Self-restraint and the principle of consent: Some considerations of the liberal conception of political legitmacy [Book Review]

This article discusses the legitimacy argument on which many liberals ground their demand for restraining the use of religious convictions in processes of political deliberation and decision making. According to this argument the exercise of political power can only be justified by 'neutral' grounds, i.e. grounds that are able to find reciprocal, hypothetical consent. The author argues that this understanding of political legitimacy is not distinctive of the liberal tradition. His thesis is that reciprocal, hypothetical consent is not sufficient and only in a certain, restricted sense necessary for justifying the use of political power.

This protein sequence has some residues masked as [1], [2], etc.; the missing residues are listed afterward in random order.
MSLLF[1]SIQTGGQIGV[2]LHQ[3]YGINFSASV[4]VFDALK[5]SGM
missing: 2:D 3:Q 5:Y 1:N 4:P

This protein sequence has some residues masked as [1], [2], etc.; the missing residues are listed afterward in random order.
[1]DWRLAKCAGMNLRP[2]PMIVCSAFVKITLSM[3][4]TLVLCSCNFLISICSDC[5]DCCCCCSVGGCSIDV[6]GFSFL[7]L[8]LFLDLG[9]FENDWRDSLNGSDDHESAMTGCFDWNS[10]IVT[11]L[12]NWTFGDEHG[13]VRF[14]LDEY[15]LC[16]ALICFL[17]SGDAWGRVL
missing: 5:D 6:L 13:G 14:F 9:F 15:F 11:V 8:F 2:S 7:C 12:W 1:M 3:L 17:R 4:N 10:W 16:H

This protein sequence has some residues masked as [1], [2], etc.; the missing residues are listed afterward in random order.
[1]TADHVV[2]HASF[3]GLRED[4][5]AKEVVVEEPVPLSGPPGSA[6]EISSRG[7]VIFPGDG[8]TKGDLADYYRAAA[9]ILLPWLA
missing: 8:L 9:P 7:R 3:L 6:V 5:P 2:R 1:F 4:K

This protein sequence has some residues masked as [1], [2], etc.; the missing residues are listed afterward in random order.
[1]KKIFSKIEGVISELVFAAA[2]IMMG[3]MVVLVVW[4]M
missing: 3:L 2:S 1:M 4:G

Keywords consent  liberalism  legitimacy  neutrality  public deliberation  religious convictions  self-restraint
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DOI 10.1023/A:1009940722083
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